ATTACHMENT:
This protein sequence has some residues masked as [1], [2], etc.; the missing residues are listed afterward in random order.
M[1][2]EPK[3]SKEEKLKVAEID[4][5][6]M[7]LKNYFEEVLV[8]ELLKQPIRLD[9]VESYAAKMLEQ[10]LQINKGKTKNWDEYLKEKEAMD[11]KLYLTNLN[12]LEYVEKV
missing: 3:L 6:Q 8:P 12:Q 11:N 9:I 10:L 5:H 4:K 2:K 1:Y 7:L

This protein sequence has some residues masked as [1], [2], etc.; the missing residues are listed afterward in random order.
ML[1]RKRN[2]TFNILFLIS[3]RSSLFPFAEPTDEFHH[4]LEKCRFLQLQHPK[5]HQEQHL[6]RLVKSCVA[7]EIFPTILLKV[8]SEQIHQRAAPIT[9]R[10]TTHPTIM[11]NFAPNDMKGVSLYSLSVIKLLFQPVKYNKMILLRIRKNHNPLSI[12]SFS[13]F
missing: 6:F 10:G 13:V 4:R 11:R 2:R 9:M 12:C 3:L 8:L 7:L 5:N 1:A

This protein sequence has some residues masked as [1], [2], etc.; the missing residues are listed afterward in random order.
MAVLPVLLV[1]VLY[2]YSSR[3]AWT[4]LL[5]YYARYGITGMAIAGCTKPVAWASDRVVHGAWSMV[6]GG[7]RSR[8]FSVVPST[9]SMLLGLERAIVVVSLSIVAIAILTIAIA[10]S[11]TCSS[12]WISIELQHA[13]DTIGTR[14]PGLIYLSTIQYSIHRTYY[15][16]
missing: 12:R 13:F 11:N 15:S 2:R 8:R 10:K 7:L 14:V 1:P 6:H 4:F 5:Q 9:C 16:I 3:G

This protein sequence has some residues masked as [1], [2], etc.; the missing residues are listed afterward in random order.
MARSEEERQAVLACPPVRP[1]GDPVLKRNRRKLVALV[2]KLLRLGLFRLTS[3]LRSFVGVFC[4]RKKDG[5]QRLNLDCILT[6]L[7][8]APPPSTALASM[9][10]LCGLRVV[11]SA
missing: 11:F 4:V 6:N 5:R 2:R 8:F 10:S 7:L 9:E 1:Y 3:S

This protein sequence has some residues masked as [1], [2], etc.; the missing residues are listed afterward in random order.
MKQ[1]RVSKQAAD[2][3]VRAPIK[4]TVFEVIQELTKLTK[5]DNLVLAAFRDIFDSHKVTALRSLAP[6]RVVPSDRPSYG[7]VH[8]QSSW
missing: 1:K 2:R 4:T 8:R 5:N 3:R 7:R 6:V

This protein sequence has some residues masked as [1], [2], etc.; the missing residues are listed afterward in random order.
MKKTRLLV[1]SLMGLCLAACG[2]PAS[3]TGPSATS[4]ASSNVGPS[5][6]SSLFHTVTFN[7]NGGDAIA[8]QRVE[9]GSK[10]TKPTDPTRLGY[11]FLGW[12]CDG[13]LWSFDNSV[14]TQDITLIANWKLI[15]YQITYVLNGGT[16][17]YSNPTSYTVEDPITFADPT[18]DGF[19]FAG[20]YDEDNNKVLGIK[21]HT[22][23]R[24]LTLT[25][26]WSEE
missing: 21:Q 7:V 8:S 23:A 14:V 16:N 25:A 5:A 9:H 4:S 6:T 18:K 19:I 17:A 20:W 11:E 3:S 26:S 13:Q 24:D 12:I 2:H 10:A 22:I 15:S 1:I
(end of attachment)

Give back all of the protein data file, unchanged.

This protein sequence has some residues masked as [1], [2], etc.; the missing residues are listed afterward in random order.
M[1][2]EPK[3]SKEEKLKVAEID[4][5][6]M[7]LKNYFEEVLV[8]ELLKQPIRLD[9]VESYAAKMLEQ[10]LQINKGKTKNWDEYLKEKEAMD[11]KLYLTNLN[12]LEYVEKV
missing: 3:L 6:Q 8:P 12:Q 11:N 9:I 10:L 5:H 4:K 2:K 1:Y 7:L

This protein sequence has some residues masked as [1], [2], etc.; the missing residues are listed afterward in random order.
ML[1]RKRN[2]TFNILFLIS[3]RSSLFPFAEPTDEFHH[4]LEKCRFLQLQHPK[5]HQEQHL[6]RLVKSCVA[7]EIFPTILLKV[8]SEQIHQRAAPIT[9]R[10]TTHPTIM[11]NFAPNDMKGVSLYSLSVIKLLFQPVKYNKMILLRIRKNHNPLSI[12]SFS[13]F
missing: 6:F 10:G 13:V 4:R 11:R 2:R 9:M 12:C 3:L 8:L 7:L 5:N 1:A

This protein sequence has some residues masked as [1], [2], etc.; the missing residues are listed afterward in random order.
MAVLPVLLV[1]VLY[2]YSSR[3]AWT[4]LL[5]YYARYGITGMAIAGCTKPVAWASDRVVHGAWSMV[6]GG[7]RSR[8]FSVVPST[9]SMLLGLERAIVVVSLSIVAIAILTIAIA[10]S[11]TCSS[12]WISIELQHA[13]DTIGTR[14]PGLIYLSTIQYSIHRTYY[15][16]
missing: 12:R 13:F 11:N 15:S 2:R 8:R 10:K 7:L 14:V 1:P 6:H 4:F 5:Q 9:C 16:I 3:G

This protein sequence has some residues masked as [1], [2], etc.; the missing residues are listed afterward in random order.
MARSEEERQAVLACPPVRP[1]GDPVLKRNRRKLVALV[2]KLLRLGLFRLTS[3]LRSFVGVFC[4]RKKDG[5]QRLNLDCILT[6]L[7][8]APPPSTALASM[9][10]LCGLRVV[11]SA
missing: 11:F 4:V 6:N 5:R 2:R 8:F 10:S 7:L 9:E 1:Y 3:S

This protein sequence has some residues masked as [1], [2], etc.; the missing residues are listed afterward in random order.
MKQ[1]RVSKQAAD[2][3]VRAPIK[4]TVFEVIQELTKLTK[5]DNLVLAAFRDIFDSHKVTALRSLAP[6]RVVPSDRPSYG[7]VH[8]QSSW
missing: 1:K 2:R 4:T 8:R 5:N 3:R 7:R 6:V

This protein sequence has some residues masked as [1], [2], etc.; the missing residues are listed afterward in random order.
MKKTRLLV[1]SLMGLCLAACG[2]PAS[3]TGPSATS[4]ASSNVGPS[5][6]SSLFHTVTFN[7]NGGDAIA[8]QRVE[9]GSK[10]TKPTDPTRLGY[11]FLGW[12]CDG[13]LWSFDNSV[14]TQDITLIANWKLI[15]YQITYVLNGGT[16][17]YSNPTSYTVEDPITFADPT[18]DGF[19]FAG[20]YDEDNNKVLGIK[21]HT[22][23]R[24]LTLT[25][26]WSEE
missing: 21:Q 7:V 8:S 23:A 14:V 16:N 25:A 5:A 9:H 4:S 6:T 18:K 19:I 17:A 20:W 11:E 3:S 26:S 13:Q 24:D 12:I 2:H 10:A 22:I 15:S 1:I